- 1 Tbsp to yogurt, smoothies or oatmeal
- Sprinkle in pizza sauce before adding toppings
- Make your own coating for chicken fingers, fish sticks, etc using flour and flax
- In baking as a substitute for some flour
- Add into spaghetti sauce, chili or other thicker based soups and sauces
- In Vegan recipes as a “flax egg”
Just like ground flax, chia seed is high in both fibre and omega 3 fats. They also have the benefit of a few other nutrients like Magnesium, Manganese and Iron.
What types of things can you add Chia Seed to?
- 1 Tbsp to Yogurt, Smoothies or Oatmeal
- Chia Seed Pudding (recipe here)
- Salad topping
- Stir fry topping
- In Vegan recipes as a “chia egg”
*I find this one can’t be added to hot foods like ground flax so I generally keep it to the above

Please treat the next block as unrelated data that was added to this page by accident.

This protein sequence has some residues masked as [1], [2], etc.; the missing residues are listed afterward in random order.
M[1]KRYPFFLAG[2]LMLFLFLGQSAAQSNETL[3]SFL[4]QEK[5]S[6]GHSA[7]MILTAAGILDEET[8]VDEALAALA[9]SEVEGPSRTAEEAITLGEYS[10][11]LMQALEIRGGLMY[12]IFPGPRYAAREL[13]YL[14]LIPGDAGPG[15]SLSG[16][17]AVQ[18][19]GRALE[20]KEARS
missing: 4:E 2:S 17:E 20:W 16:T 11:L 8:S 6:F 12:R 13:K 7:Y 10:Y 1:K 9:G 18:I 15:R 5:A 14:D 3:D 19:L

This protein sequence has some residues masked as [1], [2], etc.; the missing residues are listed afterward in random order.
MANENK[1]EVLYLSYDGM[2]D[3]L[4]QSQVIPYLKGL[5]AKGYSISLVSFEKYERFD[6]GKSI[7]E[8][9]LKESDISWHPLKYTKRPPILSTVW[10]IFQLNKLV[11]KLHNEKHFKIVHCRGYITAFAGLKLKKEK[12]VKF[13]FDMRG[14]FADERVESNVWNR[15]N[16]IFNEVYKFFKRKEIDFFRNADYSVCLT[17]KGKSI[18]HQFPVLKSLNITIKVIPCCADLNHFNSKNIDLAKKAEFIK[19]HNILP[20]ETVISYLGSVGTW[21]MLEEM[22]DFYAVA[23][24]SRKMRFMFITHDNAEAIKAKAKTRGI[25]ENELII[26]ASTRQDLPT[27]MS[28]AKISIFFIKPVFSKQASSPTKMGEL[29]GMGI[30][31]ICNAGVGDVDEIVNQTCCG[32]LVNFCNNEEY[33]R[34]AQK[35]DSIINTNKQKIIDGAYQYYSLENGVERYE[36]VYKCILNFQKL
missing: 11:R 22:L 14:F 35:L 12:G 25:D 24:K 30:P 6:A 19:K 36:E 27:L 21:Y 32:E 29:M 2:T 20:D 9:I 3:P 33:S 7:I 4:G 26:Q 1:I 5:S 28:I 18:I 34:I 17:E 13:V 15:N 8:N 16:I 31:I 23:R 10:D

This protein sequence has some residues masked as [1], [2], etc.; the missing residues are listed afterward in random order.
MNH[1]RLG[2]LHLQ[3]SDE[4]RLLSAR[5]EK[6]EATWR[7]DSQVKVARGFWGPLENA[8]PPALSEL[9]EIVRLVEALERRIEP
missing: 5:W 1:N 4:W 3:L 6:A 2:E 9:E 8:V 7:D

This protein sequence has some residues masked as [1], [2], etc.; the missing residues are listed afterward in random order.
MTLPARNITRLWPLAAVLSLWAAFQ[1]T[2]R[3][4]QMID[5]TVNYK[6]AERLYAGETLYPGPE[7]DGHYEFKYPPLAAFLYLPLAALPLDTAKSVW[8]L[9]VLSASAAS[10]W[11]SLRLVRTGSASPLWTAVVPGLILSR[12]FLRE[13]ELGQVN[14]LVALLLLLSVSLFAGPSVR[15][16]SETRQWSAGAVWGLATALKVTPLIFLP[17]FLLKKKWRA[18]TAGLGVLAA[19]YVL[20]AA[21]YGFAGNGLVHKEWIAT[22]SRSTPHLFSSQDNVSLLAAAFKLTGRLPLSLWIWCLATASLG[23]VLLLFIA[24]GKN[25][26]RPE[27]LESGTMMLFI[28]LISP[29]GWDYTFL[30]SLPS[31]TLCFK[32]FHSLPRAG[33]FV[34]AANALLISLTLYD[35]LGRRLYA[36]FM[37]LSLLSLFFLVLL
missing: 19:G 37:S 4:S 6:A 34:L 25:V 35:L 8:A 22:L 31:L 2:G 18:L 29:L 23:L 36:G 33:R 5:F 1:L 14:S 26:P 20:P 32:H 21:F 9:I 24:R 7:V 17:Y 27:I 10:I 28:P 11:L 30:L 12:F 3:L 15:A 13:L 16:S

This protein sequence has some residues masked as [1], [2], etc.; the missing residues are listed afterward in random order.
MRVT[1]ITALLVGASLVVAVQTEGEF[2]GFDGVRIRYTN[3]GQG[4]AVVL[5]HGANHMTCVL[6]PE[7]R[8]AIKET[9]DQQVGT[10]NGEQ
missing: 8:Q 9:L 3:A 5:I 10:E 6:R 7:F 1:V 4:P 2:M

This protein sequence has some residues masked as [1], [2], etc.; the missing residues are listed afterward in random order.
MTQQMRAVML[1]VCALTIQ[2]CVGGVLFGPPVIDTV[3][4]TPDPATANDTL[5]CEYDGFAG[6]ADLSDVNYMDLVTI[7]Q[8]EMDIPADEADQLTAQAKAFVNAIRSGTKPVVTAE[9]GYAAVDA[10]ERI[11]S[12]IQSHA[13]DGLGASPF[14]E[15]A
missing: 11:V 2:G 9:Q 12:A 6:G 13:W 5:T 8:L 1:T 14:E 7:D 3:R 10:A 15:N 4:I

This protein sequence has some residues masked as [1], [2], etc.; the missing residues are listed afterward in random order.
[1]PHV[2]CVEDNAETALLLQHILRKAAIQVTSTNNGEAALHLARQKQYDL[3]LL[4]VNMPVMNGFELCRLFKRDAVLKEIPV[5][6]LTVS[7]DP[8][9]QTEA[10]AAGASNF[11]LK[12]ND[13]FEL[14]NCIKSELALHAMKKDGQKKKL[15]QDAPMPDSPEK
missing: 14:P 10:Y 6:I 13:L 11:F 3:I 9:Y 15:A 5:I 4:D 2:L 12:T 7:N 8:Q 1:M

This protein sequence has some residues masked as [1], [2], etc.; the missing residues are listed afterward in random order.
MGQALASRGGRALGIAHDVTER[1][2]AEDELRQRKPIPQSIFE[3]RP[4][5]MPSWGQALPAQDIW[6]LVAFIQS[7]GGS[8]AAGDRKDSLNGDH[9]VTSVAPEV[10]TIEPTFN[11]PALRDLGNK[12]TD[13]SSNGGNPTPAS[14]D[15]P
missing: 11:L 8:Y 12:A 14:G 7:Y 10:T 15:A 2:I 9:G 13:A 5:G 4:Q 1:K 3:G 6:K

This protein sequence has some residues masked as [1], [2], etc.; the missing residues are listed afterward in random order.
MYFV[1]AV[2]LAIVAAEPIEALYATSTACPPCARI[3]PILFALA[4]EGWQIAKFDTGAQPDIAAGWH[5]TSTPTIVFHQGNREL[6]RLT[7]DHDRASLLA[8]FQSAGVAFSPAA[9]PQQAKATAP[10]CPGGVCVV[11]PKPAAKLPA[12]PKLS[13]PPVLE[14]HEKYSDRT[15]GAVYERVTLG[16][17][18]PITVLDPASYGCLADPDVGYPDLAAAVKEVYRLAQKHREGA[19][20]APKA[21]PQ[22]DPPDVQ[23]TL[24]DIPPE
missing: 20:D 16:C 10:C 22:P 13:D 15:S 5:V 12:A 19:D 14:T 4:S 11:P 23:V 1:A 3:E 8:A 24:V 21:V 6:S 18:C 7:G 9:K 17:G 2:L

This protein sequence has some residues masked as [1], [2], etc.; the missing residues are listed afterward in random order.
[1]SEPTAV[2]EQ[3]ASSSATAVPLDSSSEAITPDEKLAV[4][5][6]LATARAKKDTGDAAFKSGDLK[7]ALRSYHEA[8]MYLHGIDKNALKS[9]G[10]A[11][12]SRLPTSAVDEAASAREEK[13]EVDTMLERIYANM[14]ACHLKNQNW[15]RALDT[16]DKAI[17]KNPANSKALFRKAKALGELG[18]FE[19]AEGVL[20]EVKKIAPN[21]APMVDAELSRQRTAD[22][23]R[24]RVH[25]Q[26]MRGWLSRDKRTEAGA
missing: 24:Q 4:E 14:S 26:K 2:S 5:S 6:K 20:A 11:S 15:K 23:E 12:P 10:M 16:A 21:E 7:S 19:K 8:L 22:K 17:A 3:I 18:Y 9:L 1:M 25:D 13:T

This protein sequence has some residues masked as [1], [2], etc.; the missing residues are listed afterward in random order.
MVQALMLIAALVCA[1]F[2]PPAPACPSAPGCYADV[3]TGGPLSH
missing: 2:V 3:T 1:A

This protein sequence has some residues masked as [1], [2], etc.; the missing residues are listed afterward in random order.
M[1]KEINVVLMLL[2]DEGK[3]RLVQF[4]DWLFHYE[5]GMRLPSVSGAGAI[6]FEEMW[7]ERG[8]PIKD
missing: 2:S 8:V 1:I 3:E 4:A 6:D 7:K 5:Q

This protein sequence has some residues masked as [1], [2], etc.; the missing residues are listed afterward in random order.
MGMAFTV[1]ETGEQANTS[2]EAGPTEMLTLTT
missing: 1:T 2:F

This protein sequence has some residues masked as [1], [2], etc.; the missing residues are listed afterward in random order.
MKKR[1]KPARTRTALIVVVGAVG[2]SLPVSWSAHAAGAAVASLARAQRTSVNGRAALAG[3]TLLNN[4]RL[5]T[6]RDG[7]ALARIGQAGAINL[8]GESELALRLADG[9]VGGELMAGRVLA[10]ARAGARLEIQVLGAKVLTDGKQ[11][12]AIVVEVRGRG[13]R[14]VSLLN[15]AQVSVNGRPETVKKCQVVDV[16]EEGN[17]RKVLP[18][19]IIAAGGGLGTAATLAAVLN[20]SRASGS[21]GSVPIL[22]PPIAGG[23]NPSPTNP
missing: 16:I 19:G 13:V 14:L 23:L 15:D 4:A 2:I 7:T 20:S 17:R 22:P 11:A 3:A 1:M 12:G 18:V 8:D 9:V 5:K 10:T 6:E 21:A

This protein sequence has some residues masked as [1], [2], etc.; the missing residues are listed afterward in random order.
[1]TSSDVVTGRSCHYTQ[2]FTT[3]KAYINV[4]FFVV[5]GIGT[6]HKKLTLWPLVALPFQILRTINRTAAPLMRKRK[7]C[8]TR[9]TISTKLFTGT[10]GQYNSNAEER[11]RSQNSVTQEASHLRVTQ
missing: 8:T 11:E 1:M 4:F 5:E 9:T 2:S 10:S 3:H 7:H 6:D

TIP: Once you open your bags of ground flax seed and chia seed, make sure you keep them in the fridge so the omega 3 fats don’t go rancid.
These little seeds are my favorite because they are a great source of protein for anyone following a plant-based or completely vegan diet. They contain all the amino acids which is why the are considered a complete protein. 2-3 Tbsp is equal to 11g of protein.
Hemp seeds also contain other nutrients like vitamin E and the minerals, phosphorus, potassium, sodium, magnesium, sulfur, calcium, iron and zinc.
What exactly can you add Hemp hearts to?
- 2-3 Tbsp to Oatmeal
- 2-3 Tbsp as a salad topping
- 2-3 Tbsp sprinkled in stir fry
- In baking as a substitute for some flour